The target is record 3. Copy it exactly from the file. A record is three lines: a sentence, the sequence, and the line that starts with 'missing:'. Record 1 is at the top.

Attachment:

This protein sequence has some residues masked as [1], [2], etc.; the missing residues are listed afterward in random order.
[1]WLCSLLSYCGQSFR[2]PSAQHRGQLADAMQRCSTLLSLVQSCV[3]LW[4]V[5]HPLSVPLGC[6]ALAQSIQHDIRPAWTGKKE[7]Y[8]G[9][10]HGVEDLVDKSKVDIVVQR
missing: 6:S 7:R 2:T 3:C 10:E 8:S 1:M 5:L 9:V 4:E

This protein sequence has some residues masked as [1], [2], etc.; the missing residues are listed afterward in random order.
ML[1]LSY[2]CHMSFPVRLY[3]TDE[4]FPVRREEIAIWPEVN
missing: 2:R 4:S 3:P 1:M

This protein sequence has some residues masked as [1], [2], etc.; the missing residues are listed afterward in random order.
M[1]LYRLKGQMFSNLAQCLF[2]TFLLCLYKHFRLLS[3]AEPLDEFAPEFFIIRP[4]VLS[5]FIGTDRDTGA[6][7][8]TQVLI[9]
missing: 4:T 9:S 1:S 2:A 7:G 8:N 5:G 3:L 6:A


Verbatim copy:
This protein sequence has some residues masked as [1], [2], etc.; the missing residues are listed afterward in random order.
M[1]LYRLKGQMFSNLAQCLF[2]TFLLCLYKHFRLLS[3]AEPLDEFAPEFFIIRP[4]VLS[5]FIGTDRDTGA[6][7][8]TQVLI[9]
missing: 4:T 9:S 1:S 2:A 7:G 8:N 5:G 3:L 6:A